Cape Town — The “enormous potential” of small-scale farming to reduce poverty in Africa is not being realised mainly because rural women are neither recognised nor supported enough in efforts to develop agriculture, says a major report released today.
The Africa Agriculture Status Report, published by the Alliance for a Green Revolution in Africa (AGRA), says women have less access than men to land, credit, agricultural technologies and markets.
“In many parts of Africa,” the report says, “most women have limited land-use rights and have no control over production and management decisions. Women's rights to land and property are very limited and dependent on their marital status.
"Studies have shown that although women contribute more than 70 percent of agricultural labor, they own only 1 to 2 percent of land in Africa, with most of them only accessing land through male relatives.”
Women have less access than men to improved seeds and to fertilizers. They also have less access to finance, making it difficult for them to pay for transport and storage or to rent stalls. They face obstacles in joining cooperatives and producer networks and they are not as well served as men by agricultural advisory services.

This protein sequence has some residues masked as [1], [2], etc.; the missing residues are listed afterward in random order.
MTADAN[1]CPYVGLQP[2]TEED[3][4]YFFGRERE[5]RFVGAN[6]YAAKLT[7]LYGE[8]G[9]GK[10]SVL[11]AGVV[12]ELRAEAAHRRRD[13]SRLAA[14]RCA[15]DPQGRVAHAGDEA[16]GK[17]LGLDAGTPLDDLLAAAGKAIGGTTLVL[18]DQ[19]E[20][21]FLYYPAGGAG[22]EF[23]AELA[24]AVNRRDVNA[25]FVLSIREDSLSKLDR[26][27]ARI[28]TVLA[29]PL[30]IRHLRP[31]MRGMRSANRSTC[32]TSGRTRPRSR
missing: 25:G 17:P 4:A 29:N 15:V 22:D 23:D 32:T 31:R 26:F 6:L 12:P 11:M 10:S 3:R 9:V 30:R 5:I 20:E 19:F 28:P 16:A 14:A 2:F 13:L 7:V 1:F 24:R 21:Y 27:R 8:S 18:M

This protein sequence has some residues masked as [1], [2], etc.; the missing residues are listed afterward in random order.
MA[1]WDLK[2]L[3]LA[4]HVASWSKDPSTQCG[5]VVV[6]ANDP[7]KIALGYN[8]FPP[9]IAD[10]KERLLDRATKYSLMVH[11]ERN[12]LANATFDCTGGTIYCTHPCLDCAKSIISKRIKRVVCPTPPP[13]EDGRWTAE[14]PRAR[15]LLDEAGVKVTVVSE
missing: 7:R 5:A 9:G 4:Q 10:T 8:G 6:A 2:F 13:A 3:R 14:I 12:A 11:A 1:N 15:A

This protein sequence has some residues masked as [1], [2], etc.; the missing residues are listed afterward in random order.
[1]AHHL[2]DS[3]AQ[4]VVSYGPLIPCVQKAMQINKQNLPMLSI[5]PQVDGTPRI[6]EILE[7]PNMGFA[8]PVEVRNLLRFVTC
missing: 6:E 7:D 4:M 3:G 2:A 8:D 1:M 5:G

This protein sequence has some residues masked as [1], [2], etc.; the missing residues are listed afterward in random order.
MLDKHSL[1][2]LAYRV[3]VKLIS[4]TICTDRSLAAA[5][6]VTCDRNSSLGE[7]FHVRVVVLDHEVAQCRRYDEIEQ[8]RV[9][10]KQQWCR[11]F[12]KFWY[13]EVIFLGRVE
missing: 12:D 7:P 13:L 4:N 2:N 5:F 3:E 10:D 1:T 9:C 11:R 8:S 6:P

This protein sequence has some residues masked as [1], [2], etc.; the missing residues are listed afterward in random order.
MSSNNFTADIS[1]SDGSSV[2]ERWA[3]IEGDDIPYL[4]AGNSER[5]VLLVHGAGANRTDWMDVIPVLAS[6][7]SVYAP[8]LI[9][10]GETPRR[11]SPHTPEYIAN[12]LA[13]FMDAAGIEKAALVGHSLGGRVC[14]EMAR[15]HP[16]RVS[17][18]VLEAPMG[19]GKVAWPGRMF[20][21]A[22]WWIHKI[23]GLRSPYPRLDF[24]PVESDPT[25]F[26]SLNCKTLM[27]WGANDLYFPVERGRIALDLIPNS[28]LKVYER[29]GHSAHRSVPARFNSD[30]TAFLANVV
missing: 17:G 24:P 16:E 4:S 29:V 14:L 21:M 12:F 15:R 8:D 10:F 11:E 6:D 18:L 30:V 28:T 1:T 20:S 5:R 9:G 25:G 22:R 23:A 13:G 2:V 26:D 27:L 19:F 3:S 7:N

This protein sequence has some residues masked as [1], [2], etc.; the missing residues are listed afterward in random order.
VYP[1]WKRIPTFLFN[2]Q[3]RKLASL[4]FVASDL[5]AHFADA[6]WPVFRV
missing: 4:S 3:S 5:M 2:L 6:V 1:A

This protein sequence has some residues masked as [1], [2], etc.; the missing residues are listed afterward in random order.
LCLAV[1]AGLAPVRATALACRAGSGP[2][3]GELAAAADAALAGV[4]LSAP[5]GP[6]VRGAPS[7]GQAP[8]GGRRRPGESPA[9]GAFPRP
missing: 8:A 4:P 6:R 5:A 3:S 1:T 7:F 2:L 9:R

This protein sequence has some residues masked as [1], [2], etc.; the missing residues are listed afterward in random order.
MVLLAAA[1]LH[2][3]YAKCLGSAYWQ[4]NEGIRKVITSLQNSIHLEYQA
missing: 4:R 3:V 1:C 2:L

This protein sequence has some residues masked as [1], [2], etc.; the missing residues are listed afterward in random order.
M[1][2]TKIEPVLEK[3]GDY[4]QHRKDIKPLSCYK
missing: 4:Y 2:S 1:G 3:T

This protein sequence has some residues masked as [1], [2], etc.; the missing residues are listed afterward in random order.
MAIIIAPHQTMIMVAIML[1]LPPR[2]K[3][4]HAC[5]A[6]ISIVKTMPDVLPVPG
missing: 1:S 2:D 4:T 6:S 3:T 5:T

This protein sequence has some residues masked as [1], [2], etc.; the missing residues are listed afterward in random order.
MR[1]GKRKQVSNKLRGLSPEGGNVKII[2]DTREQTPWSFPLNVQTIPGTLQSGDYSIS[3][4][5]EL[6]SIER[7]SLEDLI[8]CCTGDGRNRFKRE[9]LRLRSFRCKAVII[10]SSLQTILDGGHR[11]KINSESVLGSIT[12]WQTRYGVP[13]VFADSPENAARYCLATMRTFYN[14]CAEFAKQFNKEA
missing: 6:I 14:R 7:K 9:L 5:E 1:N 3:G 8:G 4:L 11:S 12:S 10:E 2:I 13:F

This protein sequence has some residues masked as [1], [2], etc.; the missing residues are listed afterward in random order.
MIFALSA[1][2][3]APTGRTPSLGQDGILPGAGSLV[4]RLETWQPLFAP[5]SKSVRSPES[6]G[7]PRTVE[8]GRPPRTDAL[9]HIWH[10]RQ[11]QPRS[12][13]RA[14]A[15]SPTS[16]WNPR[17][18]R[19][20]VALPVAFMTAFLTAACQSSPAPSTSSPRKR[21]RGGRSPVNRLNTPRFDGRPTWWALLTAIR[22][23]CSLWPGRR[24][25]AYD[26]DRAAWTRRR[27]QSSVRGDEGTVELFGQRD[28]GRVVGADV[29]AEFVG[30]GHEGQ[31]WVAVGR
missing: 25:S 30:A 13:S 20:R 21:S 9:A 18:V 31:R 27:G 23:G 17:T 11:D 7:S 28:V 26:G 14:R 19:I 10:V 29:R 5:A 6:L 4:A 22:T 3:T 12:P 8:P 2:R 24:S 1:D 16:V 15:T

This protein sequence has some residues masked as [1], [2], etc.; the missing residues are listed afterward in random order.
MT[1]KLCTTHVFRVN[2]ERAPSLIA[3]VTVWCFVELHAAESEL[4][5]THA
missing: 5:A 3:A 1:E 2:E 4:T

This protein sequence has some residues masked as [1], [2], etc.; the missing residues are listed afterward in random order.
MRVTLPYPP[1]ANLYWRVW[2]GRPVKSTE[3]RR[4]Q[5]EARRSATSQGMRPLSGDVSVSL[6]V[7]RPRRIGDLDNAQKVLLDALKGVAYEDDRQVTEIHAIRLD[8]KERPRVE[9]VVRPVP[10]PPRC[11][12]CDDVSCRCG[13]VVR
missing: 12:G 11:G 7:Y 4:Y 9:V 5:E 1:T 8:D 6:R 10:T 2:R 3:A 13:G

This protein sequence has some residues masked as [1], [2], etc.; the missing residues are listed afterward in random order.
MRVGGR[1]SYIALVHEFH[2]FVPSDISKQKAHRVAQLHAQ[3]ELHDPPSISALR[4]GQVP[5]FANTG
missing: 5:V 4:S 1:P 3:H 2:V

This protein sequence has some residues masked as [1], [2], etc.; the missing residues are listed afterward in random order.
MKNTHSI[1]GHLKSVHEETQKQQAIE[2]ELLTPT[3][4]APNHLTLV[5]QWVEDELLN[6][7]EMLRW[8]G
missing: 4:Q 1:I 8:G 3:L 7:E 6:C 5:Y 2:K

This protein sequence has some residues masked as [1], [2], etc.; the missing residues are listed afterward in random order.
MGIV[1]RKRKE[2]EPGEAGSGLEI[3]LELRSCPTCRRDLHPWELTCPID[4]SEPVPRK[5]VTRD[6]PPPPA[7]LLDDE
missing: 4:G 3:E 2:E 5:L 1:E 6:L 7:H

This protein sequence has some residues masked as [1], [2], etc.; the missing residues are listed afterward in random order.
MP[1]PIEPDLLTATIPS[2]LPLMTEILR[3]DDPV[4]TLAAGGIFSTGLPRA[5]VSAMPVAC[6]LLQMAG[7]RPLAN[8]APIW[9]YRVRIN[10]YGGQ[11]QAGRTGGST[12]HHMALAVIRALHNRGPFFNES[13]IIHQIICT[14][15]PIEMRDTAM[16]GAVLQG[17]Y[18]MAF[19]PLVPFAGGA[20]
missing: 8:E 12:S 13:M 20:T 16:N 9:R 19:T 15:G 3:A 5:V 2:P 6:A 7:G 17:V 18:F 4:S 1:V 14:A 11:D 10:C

The report adds: “Providing women the same access to productive resources as men could increase yields on their farms by 20 to 30 percent.”
It says that improving the position of women calls for concerted efforts by policy-makers, development practitioners, the private sector and civil society: “Policy interventions and development responses that remove barriers to women's access to productive inputs and agricultural services will generate substantial productivity gains for women.”